Despite the name of this therapy – ‘VISUALIZATION ‘ – it involves not just the visual sense, but can also make use of the other four senses (touching, tasting, hearing, smelling).
The therapy involves USING and DEVELOPING our IMAGINATION. It is called ‘visualization’ only because most people find it easiest to imagine SEEING IMAGES IN THEIR MIND’S EYE, compared to using the other senses imaginatively (although this is not true of everyone, of course).
INTERNAL STIMULI VERSUS EXTERNAL STIMULI :
Because this therapy makes use of our power of imagination, it relies on internally generated stimuli as opposed to externally generated stimuli. In this context, we can define these terms in the following manner:
– internally generated stimuli: something that we imagine happening to us
– externally generated stimuli: something that actually does happen to us
SIMILARITIES IN OUR EMOTIONAL AND BIOLOGICAL RESPONSES TO THESE TWO TYPES OF STIMULI :
VISUALIZATION THERAPY can be so powerfully effective because the way we humans respond to vividly imagined events can closely mimic the way in which we would respond, both emotionally and biologically, if the imagined event were actually happening.
I present some examples below:
If we intensely fear something that
might happen to us, it can feel as bad to us as it would if the feared event actually did happen to us, or, quite possibly, worse. For example, people who commit crimes often describe living in fear of the police knocking on their door ; this can force them to live in such a protracted state of anxiety, with its myriad mental and physical symptoms, that it actually comes as a relief when they finally are arrested.
2) PLACEBO EFFECT:
If a person is given a ‘dummy’ pill but believes it to be the real thing (eg they are told that the dummy pill is a highly effective headache cure), then the fake pill can be as effective at reducing the symptoms of the headache as the genuine medication. The BELIEF that the pill is real causes the brain to respond in the same way as it would have done to the real tablet.
I remember learning about an impressive study on the power of hypnosis when I was studying for my first degree in psychology at the University of London.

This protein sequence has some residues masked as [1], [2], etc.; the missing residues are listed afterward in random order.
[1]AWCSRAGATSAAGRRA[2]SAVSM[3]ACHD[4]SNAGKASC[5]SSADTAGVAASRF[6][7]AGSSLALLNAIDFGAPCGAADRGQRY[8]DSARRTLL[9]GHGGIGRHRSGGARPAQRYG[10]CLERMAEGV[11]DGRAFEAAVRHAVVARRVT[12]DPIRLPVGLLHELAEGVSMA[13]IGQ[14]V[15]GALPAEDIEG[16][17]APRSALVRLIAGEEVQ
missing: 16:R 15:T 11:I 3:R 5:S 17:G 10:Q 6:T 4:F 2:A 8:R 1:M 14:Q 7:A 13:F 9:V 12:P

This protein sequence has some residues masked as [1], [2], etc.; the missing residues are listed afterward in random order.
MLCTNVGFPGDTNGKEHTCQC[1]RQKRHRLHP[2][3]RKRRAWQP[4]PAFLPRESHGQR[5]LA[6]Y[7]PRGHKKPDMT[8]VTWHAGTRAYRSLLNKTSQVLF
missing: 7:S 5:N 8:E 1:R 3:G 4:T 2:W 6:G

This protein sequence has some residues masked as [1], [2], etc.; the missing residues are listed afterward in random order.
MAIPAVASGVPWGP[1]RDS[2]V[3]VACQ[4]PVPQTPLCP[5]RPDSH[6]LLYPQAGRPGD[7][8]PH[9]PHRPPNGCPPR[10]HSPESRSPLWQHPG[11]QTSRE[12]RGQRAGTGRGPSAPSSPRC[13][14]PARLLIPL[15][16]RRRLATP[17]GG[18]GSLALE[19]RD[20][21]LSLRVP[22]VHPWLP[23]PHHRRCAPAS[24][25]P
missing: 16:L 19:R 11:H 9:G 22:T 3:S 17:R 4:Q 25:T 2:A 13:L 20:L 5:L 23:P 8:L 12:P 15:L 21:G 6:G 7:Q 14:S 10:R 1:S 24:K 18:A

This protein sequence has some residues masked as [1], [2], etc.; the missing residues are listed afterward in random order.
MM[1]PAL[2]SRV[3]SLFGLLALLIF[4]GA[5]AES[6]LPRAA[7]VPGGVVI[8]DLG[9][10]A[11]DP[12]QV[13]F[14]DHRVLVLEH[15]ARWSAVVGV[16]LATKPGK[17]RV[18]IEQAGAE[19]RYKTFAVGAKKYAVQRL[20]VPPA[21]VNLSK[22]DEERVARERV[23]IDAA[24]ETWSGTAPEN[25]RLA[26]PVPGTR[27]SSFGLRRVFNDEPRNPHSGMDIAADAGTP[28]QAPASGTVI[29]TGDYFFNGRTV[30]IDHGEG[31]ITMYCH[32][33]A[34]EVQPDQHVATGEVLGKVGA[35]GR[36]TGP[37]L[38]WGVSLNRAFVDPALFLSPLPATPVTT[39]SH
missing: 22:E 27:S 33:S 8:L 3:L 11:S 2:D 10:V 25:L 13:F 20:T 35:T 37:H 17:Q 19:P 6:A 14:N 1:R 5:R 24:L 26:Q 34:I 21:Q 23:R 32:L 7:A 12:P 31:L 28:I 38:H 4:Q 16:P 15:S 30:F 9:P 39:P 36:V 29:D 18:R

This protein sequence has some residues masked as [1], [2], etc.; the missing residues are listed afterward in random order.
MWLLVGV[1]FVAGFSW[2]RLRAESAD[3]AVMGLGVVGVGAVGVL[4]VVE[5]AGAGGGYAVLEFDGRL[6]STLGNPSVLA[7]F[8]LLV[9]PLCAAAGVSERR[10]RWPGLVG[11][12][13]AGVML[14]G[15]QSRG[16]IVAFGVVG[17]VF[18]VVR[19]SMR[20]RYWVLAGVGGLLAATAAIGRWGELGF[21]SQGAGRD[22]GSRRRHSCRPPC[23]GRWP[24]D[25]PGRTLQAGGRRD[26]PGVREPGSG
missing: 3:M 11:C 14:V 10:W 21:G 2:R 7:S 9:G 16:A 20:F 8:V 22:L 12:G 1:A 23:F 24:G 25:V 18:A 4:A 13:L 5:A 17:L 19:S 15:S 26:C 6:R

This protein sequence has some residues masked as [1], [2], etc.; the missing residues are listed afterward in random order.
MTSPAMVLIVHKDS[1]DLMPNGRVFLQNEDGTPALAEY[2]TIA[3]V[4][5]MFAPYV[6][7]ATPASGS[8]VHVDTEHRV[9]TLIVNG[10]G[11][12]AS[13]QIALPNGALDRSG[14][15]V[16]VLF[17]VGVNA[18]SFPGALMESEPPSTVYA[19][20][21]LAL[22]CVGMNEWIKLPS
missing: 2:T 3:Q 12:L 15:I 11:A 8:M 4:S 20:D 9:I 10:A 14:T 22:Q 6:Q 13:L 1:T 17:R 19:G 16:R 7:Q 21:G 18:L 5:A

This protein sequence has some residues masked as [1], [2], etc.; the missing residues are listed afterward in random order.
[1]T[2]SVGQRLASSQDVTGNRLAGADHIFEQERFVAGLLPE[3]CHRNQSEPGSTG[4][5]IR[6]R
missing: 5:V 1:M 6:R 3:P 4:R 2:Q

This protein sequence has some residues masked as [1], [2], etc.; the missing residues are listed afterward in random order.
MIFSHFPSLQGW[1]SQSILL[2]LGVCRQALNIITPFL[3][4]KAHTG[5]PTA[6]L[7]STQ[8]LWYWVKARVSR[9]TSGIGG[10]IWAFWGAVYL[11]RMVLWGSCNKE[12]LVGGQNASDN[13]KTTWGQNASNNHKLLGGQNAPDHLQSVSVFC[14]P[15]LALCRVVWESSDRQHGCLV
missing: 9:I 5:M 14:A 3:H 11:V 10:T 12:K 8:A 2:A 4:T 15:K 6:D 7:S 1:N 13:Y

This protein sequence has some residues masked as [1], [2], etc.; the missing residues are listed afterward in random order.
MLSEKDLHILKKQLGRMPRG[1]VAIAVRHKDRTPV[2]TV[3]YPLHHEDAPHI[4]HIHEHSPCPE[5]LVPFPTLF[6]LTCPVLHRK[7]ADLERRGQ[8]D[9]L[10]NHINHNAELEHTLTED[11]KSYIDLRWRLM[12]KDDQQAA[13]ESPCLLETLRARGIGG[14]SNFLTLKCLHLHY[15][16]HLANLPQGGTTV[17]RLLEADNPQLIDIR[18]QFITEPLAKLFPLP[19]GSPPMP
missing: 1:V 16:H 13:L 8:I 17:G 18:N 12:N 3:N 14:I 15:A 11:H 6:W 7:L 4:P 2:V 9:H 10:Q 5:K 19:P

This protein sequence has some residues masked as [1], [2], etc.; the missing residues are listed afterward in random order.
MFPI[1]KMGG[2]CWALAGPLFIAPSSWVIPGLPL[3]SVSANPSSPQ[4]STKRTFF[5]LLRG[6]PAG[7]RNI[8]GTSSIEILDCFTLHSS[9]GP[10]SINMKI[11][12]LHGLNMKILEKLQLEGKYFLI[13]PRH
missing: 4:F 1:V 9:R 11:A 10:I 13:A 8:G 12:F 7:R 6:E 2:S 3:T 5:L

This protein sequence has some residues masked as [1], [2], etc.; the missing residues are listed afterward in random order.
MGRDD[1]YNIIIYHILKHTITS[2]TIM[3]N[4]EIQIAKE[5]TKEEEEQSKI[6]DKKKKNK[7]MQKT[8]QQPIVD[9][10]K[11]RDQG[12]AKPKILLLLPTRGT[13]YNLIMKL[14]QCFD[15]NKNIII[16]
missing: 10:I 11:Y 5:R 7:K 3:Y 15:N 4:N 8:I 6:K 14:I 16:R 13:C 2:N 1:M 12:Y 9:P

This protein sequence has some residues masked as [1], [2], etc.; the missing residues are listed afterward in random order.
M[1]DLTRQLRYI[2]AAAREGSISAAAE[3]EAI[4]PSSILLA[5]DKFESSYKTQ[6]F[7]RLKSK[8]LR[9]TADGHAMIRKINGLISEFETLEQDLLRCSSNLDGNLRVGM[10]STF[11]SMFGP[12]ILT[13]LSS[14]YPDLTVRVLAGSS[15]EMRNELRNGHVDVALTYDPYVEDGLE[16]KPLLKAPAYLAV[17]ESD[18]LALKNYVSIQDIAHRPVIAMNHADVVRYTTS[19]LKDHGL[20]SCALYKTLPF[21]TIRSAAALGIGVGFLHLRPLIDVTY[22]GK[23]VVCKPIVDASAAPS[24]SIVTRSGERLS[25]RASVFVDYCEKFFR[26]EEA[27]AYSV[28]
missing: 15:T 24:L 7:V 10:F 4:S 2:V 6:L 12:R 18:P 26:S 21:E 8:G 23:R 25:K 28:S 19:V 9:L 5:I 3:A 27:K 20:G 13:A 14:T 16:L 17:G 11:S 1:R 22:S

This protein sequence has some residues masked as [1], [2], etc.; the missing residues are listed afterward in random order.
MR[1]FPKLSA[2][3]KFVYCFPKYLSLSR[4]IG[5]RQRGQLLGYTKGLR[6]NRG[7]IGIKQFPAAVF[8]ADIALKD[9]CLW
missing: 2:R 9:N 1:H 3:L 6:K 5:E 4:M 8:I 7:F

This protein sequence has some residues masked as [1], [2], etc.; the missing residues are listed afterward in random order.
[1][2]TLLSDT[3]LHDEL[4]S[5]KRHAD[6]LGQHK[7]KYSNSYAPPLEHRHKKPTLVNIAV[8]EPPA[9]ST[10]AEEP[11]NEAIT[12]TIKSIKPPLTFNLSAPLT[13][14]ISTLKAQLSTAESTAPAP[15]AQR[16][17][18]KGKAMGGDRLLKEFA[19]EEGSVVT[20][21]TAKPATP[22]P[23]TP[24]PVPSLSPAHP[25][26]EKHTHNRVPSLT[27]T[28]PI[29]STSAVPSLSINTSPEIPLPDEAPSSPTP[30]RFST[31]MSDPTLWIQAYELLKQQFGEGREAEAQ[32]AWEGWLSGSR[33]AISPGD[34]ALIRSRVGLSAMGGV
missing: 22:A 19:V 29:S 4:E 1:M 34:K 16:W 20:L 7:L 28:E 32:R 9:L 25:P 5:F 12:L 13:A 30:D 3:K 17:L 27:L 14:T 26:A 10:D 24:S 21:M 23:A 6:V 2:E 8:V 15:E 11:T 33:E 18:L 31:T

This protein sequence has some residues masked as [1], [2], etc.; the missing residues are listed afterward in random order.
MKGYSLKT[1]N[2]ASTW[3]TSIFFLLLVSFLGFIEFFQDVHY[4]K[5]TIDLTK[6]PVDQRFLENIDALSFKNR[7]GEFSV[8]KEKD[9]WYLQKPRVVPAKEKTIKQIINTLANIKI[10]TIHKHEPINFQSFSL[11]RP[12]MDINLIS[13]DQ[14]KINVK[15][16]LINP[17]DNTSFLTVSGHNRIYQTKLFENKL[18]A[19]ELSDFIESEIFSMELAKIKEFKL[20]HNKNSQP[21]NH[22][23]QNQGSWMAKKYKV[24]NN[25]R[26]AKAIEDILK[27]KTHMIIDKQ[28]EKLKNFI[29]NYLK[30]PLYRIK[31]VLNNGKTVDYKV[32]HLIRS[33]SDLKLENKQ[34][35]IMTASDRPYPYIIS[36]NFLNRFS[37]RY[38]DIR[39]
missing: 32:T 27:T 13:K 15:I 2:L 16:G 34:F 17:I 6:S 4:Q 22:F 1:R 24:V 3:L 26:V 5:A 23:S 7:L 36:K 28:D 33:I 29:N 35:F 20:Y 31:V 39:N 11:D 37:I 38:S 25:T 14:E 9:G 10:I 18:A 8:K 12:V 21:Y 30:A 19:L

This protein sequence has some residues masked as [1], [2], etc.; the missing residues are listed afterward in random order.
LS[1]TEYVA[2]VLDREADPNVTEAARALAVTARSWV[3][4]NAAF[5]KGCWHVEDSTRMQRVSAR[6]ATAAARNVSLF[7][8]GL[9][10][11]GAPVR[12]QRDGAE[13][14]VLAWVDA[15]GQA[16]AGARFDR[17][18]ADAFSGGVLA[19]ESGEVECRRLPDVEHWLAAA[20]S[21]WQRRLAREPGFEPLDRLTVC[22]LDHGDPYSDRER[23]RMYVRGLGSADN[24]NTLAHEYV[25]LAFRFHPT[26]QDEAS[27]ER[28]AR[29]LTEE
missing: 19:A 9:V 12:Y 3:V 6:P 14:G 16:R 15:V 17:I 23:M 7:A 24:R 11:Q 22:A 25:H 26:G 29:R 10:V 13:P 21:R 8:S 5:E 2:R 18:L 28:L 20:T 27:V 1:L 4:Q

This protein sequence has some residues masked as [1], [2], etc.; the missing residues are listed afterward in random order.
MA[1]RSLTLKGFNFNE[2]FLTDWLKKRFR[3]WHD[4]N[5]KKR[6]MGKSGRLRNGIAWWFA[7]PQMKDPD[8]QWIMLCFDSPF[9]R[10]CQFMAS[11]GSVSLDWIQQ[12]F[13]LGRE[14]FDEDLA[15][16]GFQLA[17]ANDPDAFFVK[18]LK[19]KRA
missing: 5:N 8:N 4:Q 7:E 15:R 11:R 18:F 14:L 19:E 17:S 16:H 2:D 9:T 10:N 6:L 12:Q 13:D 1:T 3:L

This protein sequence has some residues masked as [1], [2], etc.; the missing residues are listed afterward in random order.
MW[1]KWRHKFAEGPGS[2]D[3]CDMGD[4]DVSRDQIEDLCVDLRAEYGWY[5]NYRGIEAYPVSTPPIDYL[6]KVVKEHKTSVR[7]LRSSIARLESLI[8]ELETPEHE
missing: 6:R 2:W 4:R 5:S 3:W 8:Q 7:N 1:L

The study demonstrated that if people who have an allergy to a particular plant leaf are hypnotized, close their eyes and are told that the back of their hand is being rubbed with the plant leaf to which they are allergic (when, in fact, it is, in reality, a plant leaf which is completely harmless to the hypnotized individual) some will develop an allergic reaction ( a rash) all the same.
This is because the power of their (erroneous) belief causes their brains/minds/bodies to respond identically to the harmless leaf as they would have done to the harmful leaf.
4) THE FAMOUS EXAMPLE OF THE SUB-FOUR-MINUTE MILE:
Before Roger Bannister, nobody had run a sub-four-minute mile and it was widely believed to be beyond man’s physiological capabilities. However, Roger Banister used visualization as part of his training regime and repeatedly saw himself, in his MIND’S EYE, achieving this so far elusive goal.
After he succeeded in running the mile in under four minutes, many other runners also did so soon afterward. This is because, it is theorized after Roger Bannister’s achievement there was a change in top runners’ mindsets: previously they had believed running a mile in under 4 minutes was impossible, but now they believed it was possible.
Changing their beliefs changed their performance. They had overcome a self-imposed psychological barrier.
5) VISUALIZATION IN RUGBY:
Johnny Wilkinson, the England rugby star, used visualization when taking his kicks: he imagined a coke can placed on the other side of the goalposts which he had to hit.
David Hosier BSc Hons; MSc; PGDE(FAHE).
Pert, C. Molecules of Emotion: Why You Feel The Way You Feel (Scribner)
MacLean, Paul D. (1990). The triune brain in evolution: role in paleocerebral functions. New York: Plenum Press. ISBN 0-306-43168-8.